By adding the “legend” that the warrior who uses this shield will one day unite the Horse Tribes and rule over them, it developed a possible plot arc for the character. At the start of the campaign this character had just escaped from captivity as a galley slave so he had neither possessions nor honor (in his eyes). This was a step in restoring both.
From: Jeff T.
In my campaign the PC’s have actually made friendships as rewards. For example, they recently rescued a small farming village from the depredations of some unusual undead. They are now great heroes in the eyes of everyone in village and they can expect, food, lodging and healing whenever they pass by.
Unknown to them is the fact that their reputation is spreading by leaps and bounds, not only for this action but also their actions in destroying/capturing two pirates vessels that had been plaguing the area, wiping out a huge infestation of wererats in a large town and ending the threat of orcish raids upon local merchant traffic.
I find the PC’s really like it when they enter a town that has heard word of the ‘brave heroes’ and they are treated with respect and even awe. Big ego inflater to say the least. Of course the PC’s have to careful in how they act while they are in these towns, being egotistical and bullying will undoubtedly serve to ruin their reputation and word will spread just as quickly that the adventurers are crude brutes! Anyway, just my two cents on your topic. I hope you found it useful. Thanks again for all your hard work on the newsletter and web site.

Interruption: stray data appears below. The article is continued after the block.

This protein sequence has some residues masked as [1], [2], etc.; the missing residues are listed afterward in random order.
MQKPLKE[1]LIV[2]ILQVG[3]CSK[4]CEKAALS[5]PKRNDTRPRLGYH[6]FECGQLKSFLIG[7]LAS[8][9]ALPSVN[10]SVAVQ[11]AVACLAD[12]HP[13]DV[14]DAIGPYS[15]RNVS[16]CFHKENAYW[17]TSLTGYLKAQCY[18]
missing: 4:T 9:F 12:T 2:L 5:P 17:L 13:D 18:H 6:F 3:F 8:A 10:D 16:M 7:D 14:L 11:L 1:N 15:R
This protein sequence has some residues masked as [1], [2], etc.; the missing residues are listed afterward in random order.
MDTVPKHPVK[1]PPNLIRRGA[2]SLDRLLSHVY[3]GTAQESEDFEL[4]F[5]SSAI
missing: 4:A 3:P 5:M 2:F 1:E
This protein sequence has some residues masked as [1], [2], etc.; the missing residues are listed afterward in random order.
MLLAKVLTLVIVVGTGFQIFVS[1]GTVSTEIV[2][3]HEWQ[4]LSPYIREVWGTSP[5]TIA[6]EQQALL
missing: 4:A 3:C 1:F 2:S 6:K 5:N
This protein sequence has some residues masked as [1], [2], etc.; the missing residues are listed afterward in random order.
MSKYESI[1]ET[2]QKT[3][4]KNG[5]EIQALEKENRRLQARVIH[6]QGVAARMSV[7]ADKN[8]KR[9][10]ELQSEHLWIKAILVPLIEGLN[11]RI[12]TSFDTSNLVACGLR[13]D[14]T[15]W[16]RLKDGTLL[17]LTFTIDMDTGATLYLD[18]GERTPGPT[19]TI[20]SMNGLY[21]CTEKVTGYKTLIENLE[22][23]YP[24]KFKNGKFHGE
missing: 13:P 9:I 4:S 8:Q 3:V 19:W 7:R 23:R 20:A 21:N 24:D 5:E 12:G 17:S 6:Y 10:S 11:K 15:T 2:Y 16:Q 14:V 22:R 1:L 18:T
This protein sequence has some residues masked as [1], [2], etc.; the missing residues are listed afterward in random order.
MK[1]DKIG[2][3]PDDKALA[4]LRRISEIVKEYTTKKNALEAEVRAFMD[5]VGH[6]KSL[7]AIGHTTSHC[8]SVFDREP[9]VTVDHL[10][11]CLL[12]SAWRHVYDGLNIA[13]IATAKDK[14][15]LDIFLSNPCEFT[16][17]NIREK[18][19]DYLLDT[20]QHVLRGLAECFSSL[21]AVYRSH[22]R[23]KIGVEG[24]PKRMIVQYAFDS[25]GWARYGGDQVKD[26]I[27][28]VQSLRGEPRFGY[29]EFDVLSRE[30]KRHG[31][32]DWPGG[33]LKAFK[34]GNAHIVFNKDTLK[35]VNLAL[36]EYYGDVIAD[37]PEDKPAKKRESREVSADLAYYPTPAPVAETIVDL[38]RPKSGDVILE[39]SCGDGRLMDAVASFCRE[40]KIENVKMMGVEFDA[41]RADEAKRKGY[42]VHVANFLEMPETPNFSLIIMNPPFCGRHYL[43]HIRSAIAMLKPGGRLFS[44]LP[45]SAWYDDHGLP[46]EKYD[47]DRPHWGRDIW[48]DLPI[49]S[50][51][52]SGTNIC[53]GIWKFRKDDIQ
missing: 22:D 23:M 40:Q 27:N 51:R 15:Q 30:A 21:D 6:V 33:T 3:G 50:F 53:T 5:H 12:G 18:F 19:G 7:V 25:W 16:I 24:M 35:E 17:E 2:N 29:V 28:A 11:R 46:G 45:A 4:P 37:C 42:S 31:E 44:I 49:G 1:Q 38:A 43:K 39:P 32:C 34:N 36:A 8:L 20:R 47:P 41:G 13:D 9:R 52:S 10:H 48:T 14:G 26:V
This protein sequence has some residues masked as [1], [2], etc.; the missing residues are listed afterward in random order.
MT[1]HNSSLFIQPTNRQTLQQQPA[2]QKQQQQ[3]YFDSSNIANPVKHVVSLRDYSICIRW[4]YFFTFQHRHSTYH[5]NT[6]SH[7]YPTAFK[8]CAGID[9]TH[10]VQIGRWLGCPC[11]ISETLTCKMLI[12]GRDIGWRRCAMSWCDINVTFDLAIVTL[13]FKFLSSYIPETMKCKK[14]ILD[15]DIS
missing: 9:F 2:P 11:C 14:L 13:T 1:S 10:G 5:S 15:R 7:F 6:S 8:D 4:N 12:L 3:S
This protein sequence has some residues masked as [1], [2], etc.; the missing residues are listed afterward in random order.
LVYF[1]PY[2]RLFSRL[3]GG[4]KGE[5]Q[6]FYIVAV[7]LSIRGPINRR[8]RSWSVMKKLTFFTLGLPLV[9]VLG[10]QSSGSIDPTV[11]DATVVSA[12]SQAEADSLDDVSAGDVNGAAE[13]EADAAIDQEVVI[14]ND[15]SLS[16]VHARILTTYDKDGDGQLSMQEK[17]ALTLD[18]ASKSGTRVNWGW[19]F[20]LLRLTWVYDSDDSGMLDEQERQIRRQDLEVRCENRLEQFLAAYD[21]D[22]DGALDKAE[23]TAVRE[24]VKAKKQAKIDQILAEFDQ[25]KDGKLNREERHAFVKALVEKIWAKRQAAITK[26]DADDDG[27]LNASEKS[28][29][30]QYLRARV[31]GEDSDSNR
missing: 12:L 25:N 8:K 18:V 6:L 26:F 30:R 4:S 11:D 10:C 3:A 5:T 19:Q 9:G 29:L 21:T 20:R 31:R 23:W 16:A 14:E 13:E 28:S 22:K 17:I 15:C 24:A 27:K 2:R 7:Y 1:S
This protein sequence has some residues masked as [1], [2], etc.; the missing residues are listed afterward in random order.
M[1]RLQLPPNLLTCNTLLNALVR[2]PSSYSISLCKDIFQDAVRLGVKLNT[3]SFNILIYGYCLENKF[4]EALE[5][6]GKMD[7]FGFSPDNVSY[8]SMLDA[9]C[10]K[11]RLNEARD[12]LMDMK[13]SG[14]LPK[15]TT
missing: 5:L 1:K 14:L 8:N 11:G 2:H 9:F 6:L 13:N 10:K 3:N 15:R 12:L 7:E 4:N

I’ve been enjoying your RPing newsletter for a few months now. Your last issue (#50) made me think of the experience trick that I use, or rather stole from Amber Diceless – the Wish List. In games that use spendable experience, often there is some trouble with players buying things that are not justified by their experiences in the game. Some players also don’t know what to buy, so they just spend it on whatever they think they’ll need, which is usually combat abilities, which precludes good role-playing opportunities.
With the Wish List I take care of the problem from the beginning. However, you may want to warn players or give them a choice beforehand, since many may not like having their character’s experience taken out of their hands. At the beginning of the session, each player should tell the GM what they would like on their Wish List, in the order of importance. As the character accumulates experience, the GM should spend the points on these items as events justify them. When there are enough points to buy it, the GM tells the player at the end of the session.
Along with this come player extras. If the player wants to write an in character diary, or draw pictures of the major characters, or otherwise contribute to the game, the GM can pay him for his work with an extra experience point or two. This works well for the game, since a player who contributes an in character diary will most likely fill out down time activities that explain how he works towards items on his list.